How Is Legal Separation Different From A Divorce?

Posted by: Gerald A. Maggio, Esq.

divorce mediation attorney Orange County; California Divorce MediatorsLegal separation is the formal process of confirming an actual separation of the parties, as opposed to filing for divorce.  Parties that chose legal separation do so for religious reasons, do not believe in divorce, or have concerns about medical insurance coverage, among other reasons.  If the parties proceed all the way to a final judgment in a legal separation case, they can obtain the same orders that they would have in a divorce case.  The biggest difference is that in the end, the parties are technically still married after a legal separation case and cannot get legally remarried.

Agreement for separation

An agreement on separation includes terms that are quite similar to those if the concerned couple was getting a divorce. This means there will be a distribution of their marital property, agreement on child visitation and custody if applicable. Not only this, the couple opting for a legal separation will also have to come to a decision on dividing any debts that were incurred by them after they got married.

Ideally, the above-mentioned terms should be binding in case the couple wants to get divorced. Moreover, both parties should hire their individual attorneys for negotiating all the details of the agreement on their legal separation. In case the spouses eventually make up their mind to go one step ahead and file for a divorce, it has been observed that the judge usually keeps the same terms as both the parties agreed to them earlier.

Differences between a legal separation and a divorce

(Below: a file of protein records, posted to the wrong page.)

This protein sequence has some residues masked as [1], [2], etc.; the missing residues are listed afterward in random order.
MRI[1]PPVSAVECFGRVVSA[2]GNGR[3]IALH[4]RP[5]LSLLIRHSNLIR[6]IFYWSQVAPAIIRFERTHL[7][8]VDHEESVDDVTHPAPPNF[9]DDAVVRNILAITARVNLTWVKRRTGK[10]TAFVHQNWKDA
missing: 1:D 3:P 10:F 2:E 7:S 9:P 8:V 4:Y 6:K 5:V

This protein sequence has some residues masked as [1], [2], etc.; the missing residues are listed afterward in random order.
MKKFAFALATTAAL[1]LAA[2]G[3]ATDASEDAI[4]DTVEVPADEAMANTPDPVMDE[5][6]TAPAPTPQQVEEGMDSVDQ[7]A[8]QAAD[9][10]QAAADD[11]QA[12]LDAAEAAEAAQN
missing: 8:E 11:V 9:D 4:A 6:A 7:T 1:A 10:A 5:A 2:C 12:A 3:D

Check out some of the following key differences between a divorce and a legal separation.


While the spouse continues with the legal married name in the case of a separation, a wife may revert back to her maiden name after the divorce comes throughout the divorce be.

Child support

The conditions related to child support are ascertained when the legal separation takes place. When a couple decides to go for a divorce after being legally separated, ideally, the same terms are followed that were mentioned in the document for legal separation.

Marital status

A couple is still married even though there is a legal separation going on. But when the divorce is finalized, the marriage ends.

Child visits

Visitation rights of the child are decided when the legal separation takes place. If a divorce comes through after the legal separation, most of the times, the same terms are followed as mentioned in the document of their legal separation.


The terms for alimony are ascertained during the legal separation. The conditions are typically kept same if the divorce gets finalized in the future.